PT 55, the design that would later become FF Meta, was devised by Erik Spiekermann for the German Post Office (Deutsche Bundespost) in 1985. The Post Office, who was using Helvetica at that time, cancelled their commission at the last minute. Spiekermann’s design went into hibernation. Interestingly enough, the post office did eventually change their corporate face—to Frutiger, which they still use today.
Around the same time as the founding of FontShop, Spiekermann and several of his colleagues revived their dormant design, creating FF Meta, whose first weights were released in 1991. Over the next 15 years, numerous more weights would be devised.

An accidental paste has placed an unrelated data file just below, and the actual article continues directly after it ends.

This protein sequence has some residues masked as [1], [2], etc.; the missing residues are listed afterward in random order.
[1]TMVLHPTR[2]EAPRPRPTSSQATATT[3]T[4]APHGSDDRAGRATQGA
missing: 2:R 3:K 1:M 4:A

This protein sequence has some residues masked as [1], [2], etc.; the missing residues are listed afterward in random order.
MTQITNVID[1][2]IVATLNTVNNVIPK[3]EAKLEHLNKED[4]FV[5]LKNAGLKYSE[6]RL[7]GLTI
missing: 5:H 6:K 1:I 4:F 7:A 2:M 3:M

FF Meta is named after the studio which Spiekermann headed at the time, MetaDesign. Meta is proud of the face, calling it the Helvetica of the ’90s (quote attributed to Robin Kinross). Meta was designed for use at smallish sizes, but became more widely used by designers looking for a workhorse typeface with range.
More history: How FF MetaPlus Became FF Meta
See also: FF Meta Serif